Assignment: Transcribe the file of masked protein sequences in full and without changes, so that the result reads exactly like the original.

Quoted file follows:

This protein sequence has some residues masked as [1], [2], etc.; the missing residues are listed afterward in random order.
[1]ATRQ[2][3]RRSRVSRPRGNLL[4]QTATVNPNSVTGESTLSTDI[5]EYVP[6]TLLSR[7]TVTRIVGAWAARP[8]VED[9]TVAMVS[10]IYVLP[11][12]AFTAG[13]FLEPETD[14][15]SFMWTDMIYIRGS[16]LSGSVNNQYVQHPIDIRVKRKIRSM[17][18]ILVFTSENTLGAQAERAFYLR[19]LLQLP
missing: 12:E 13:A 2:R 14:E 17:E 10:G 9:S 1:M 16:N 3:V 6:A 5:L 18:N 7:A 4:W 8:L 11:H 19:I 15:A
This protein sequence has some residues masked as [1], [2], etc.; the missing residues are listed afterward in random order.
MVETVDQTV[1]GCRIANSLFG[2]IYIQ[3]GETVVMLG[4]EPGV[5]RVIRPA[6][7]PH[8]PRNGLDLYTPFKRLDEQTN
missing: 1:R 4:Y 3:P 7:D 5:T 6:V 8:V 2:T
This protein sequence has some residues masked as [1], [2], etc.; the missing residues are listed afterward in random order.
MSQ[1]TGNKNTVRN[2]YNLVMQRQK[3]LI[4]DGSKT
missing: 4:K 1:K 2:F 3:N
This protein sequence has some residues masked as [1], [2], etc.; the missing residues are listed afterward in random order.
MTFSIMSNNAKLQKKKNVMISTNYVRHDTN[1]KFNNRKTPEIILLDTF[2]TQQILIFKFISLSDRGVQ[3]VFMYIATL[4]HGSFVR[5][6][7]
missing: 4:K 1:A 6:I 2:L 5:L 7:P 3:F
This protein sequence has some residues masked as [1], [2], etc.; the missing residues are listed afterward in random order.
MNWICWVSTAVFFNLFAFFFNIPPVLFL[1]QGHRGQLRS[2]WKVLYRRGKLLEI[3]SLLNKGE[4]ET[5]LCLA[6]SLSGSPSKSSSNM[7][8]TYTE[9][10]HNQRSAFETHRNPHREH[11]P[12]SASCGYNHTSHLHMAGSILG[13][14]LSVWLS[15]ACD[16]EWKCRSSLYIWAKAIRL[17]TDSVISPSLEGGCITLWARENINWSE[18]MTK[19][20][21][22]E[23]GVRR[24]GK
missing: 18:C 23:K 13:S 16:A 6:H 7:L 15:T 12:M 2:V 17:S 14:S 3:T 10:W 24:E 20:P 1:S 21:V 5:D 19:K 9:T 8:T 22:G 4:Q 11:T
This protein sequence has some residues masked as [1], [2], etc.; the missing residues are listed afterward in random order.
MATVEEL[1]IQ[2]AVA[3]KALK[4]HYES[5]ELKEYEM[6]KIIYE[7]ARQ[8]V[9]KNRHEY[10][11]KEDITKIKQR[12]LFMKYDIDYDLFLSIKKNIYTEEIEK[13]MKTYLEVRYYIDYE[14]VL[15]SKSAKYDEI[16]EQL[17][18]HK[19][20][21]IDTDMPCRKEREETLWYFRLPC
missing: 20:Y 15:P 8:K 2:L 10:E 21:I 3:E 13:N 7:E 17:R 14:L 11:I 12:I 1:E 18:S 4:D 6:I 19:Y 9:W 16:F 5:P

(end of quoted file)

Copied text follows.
This protein sequence has some residues masked as [1], [2], etc.; the missing residues are listed afterward in random order.
[1]ATRQ[2][3]RRSRVSRPRGNLL[4]QTATVNPNSVTGESTLSTDI[5]EYVP[6]TLLSR[7]TVTRIVGAWAARP[8]VED[9]TVAMVS[10]IYVLP[11][12]AFTAG[13]FLEPETD[14][15]SFMWTDMIYIRGS[16]LSGSVNNQYVQHPIDIRVKRKIRSM[17][18]ILVFTSENTLGAQAERAFYLR[19]LLQLP
missing: 12:E 13:A 2:R 14:E 17:E 10:G 9:S 1:M 16:N 3:V 6:A 5:L 18:N 7:A 4:W 8:L 11:H 19:I 15:A
This protein sequence has some residues masked as [1], [2], etc.; the missing residues are listed afterward in random order.
MVETVDQTV[1]GCRIANSLFG[2]IYIQ[3]GETVVMLG[4]EPGV[5]RVIRPA[6][7]PH[8]PRNGLDLYTPFKRLDEQTN
missing: 1:R 4:Y 3:P 7:D 5:T 6:V 8:V 2:T
This protein sequence has some residues masked as [1], [2], etc.; the missing residues are listed afterward in random order.
MSQ[1]TGNKNTVRN[2]YNLVMQRQK[3]LI[4]DGSKT
missing: 4:K 1:K 2:F 3:N
This protein sequence has some residues masked as [1], [2], etc.; the missing residues are listed afterward in random order.
MTFSIMSNNAKLQKKKNVMISTNYVRHDTN[1]KFNNRKTPEIILLDTF[2]TQQILIFKFISLSDRGVQ[3]VFMYIATL[4]HGSFVR[5][6][7]
missing: 4:K 1:A 6:I 2:L 5:L 7:P 3:F
This protein sequence has some residues masked as [1], [2], etc.; the missing residues are listed afterward in random order.
MNWICWVSTAVFFNLFAFFFNIPPVLFL[1]QGHRGQLRS[2]WKVLYRRGKLLEI[3]SLLNKGE[4]ET[5]LCLA[6]SLSGSPSKSSSNM[7][8]TYTE[9][10]HNQRSAFETHRNPHREH[11]P[12]SASCGYNHTSHLHMAGSILG[13][14]LSVWLS[15]ACD[16]EWKCRSSLYIWAKAIRL[17]TDSVISPSLEGGCITLWARENINWSE[18]MTK[19][20][21][22]E[23]GVRR[24]GK
missing: 18:C 23:K 13:S 16:A 6:H 7:L 15:T 12:M 2:V 17:S 14:S 3:T 10:W 24:E 20:P 1:S 21:V 5:D 19:K 9:T 8:T 22:G 4:Q 11:T
This protein sequence has some residues masked as [1], [2], etc.; the missing residues are listed afterward in random order.
MATVEEL[1]IQ[2]AVA[3]KALK[4]HYES[5]ELKEYEM[6]KIIYE[7]ARQ[8]V[9]KNRHEY[10][11]KEDITKIKQR[12]LFMKYDIDYDLFLSIKKNIYTEEIEK[13]MKTYLEVRYYIDYE[14]VL[15]SKSAKYDEI[16]EQL[17][18]HK[19][20][21]IDTDMPCRKEREETLWYFRLPC
missing: 20:Y 15:P 8:K 2:L 10:E 21:I 3:E 13:N 7:E 17:R 14:L 11:I 12:I 1:E 18:S 4:D 6:I 19:Y 9:W 16:F 5:P